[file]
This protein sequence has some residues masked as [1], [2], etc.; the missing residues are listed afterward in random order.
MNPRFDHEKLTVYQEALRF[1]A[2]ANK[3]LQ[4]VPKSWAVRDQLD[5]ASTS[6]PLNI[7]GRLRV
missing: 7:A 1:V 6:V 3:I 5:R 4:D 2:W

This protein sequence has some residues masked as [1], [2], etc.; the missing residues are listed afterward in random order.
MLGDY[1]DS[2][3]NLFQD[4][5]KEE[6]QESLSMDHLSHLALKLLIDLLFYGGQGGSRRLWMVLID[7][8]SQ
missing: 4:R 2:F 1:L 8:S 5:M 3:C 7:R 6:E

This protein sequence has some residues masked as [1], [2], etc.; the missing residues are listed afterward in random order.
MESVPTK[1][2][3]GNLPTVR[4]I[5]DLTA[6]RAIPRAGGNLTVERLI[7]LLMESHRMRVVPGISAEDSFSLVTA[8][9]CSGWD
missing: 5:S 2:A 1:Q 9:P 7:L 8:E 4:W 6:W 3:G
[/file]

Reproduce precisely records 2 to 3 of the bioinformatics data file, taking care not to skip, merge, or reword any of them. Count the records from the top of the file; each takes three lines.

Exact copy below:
This protein sequence has some residues masked as [1], [2], etc.; the missing residues are listed afterward in random order.
MLGDY[1]DS[2][3]NLFQD[4][5]KEE[6]QESLSMDHLSHLALKLLIDLLFYGGQGGSRRLWMVLID[7][8]SQ
missing: 4:R 2:F 1:L 8:S 5:M 3:C 7:R 6:E

This protein sequence has some residues masked as [1], [2], etc.; the missing residues are listed afterward in random order.
MESVPTK[1][2][3]GNLPTVR[4]I[5]DLTA[6]RAIPRAGGNLTVERLI[7]LLMESHRMRVVPGISAEDSFSLVTA[8][9]CSGWD
missing: 5:S 2:A 1:Q 9:P 7:L 8:E 4:W 6:W 3:G